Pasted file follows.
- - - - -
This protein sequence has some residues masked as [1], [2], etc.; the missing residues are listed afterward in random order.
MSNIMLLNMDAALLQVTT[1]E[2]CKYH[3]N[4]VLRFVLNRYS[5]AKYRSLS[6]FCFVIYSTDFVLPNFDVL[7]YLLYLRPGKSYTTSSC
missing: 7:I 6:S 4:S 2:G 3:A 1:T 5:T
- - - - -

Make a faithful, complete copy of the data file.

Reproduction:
This protein sequence has some residues masked as [1], [2], etc.; the missing residues are listed afterward in random order.
MSNIMLLNMDAALLQVTT[1]E[2]CKYH[3]N[4]VLRFVLNRYS[5]AKYRSLS[6]FCFVIYSTDFVLPNFDVL[7]YLLYLRPGKSYTTSSC
missing: 7:I 6:S 4:S 2:G 3:A 1:T 5:T